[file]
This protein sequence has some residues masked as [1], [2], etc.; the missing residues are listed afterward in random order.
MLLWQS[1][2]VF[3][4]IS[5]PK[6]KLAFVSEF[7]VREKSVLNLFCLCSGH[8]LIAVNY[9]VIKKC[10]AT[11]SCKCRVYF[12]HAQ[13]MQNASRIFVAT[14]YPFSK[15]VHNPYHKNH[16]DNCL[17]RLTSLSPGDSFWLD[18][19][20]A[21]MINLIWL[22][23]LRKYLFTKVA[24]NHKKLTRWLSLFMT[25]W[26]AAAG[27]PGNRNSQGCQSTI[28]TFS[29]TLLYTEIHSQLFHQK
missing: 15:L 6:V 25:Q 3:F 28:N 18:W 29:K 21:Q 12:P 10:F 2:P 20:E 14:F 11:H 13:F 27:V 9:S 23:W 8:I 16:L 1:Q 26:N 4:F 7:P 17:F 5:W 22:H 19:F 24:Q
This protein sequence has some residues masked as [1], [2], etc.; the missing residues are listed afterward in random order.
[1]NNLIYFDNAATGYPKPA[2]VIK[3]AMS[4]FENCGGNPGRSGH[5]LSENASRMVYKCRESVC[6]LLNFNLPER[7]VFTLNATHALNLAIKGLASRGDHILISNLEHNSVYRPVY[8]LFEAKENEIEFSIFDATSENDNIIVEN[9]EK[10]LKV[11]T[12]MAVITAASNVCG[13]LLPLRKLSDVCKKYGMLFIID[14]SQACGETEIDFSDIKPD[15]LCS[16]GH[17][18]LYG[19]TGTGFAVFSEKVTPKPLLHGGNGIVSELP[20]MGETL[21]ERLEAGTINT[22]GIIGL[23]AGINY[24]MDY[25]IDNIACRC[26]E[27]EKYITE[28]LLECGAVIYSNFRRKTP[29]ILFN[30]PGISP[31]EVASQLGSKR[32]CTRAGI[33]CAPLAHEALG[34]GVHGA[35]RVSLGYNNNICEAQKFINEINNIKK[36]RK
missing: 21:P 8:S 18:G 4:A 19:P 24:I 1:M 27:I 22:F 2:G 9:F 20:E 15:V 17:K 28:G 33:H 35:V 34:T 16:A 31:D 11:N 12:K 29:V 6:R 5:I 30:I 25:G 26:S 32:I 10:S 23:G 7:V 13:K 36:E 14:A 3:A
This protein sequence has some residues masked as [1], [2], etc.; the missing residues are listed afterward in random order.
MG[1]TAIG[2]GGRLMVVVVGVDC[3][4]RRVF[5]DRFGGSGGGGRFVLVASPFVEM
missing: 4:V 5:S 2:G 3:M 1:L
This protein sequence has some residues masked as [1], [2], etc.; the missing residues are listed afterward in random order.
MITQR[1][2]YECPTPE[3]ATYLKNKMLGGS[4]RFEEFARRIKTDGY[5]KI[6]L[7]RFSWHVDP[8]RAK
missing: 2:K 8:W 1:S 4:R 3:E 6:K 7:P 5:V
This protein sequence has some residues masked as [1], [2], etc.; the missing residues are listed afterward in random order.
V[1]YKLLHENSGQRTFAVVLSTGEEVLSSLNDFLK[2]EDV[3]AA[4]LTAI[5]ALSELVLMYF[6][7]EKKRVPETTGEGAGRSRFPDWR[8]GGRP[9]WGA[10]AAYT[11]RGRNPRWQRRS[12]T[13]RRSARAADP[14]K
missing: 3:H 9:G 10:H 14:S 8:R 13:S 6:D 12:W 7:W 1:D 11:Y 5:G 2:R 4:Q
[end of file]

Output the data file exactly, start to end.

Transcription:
This protein sequence has some residues masked as [1], [2], etc.; the missing residues are listed afterward in random order.
MLLWQS[1][2]VF[3][4]IS[5]PK[6]KLAFVSEF[7]VREKSVLNLFCLCSGH[8]LIAVNY[9]VIKKC[10]AT[11]SCKCRVYF[12]HAQ[13]MQNASRIFVAT[14]YPFSK[15]VHNPYHKNH[16]DNCL[17]RLTSLSPGDSFWLD[18][19][20]A[21]MINLIWL[22][23]LRKYLFTKVA[24]NHKKLTRWLSLFMT[25]W[26]AAAG[27]PGNRNSQGCQSTI[28]TFS[29]TLLYTEIHSQLFHQK
missing: 15:L 6:V 25:Q 3:F 28:N 18:W 29:K 21:Q 12:P 10:F 2:P 20:E 14:F 11:H 13:F 27:V 9:S 23:W 8:I 16:L 1:Q 26:N 4:F 7:P 17:F 5:W 22:H 19:F 24:Q
This protein sequence has some residues masked as [1], [2], etc.; the missing residues are listed afterward in random order.
[1]NNLIYFDNAATGYPKPA[2]VIK[3]AMS[4]FENCGGNPGRSGH[5]LSENASRMVYKCRESVC[6]LLNFNLPER[7]VFTLNATHALNLAIKGLASRGDHILISNLEHNSVYRPVY[8]LFEAKENEIEFSIFDATSENDNIIVEN[9]EK[10]LKV[11]T[12]MAVITAASNVCG[13]LLPLRKLSDVCKKYGMLFIID[14]SQACGETEIDFSDIKPD[15]LCS[16]GH[17][18]LYG[19]TGTGFAVFSEKVTPKPLLHGGNGIVSELP[20]MGETL[21]ERLEAGTINT[22]GIIGL[23]AGINY[24]MDY[25]IDNIACRC[26]E[27]EKYITE[28]LLECGAVIYSNFRRKTP[29]ILFN[30]PGISP[31]EVASQLGSKR[32]CTRAGI[33]CAPLAHEALG[34]GVHGA[35]RVSLGYNNNICEAQKFINEINNIKK[36]RK
missing: 21:P 8:S 18:G 4:A 19:P 24:I 1:M 27:I 22:F 2:G 9:F 20:E 15:V 17:K 28:G 33:H 35:V 34:T 16:A 31:D 11:N 12:K 29:V 6:R 5:I 30:I 25:G 26:S 32:I 10:S 23:G 7:V 13:K 36:E 14:A 3:A
This protein sequence has some residues masked as [1], [2], etc.; the missing residues are listed afterward in random order.
MG[1]TAIG[2]GGRLMVVVVGVDC[3][4]RRVF[5]DRFGGSGGGGRFVLVASPFVEM
missing: 4:V 5:S 2:G 3:M 1:L
This protein sequence has some residues masked as [1], [2], etc.; the missing residues are listed afterward in random order.
MITQR[1][2]YECPTPE[3]ATYLKNKMLGGS[4]RFEEFARRIKTDGY[5]KI[6]L[7]RFSWHVDP[8]RAK
missing: 2:K 8:W 1:S 4:R 3:E 6:K 7:P 5:V
This protein sequence has some residues masked as [1], [2], etc.; the missing residues are listed afterward in random order.
V[1]YKLLHENSGQRTFAVVLSTGEEVLSSLNDFLK[2]EDV[3]AA[4]LTAI[5]ALSELVLMYF[6][7]EKKRVPETTGEGAGRSRFPDWR[8]GGRP[9]WGA[10]AAYT[11]RGRNPRWQRRS[12]T[13]RRSARAADP[14]K
missing: 3:H 9:G 10:H 14:S 8:R 13:S 6:D 12:W 7:W 1:D 11:Y 5:G 2:R 4:Q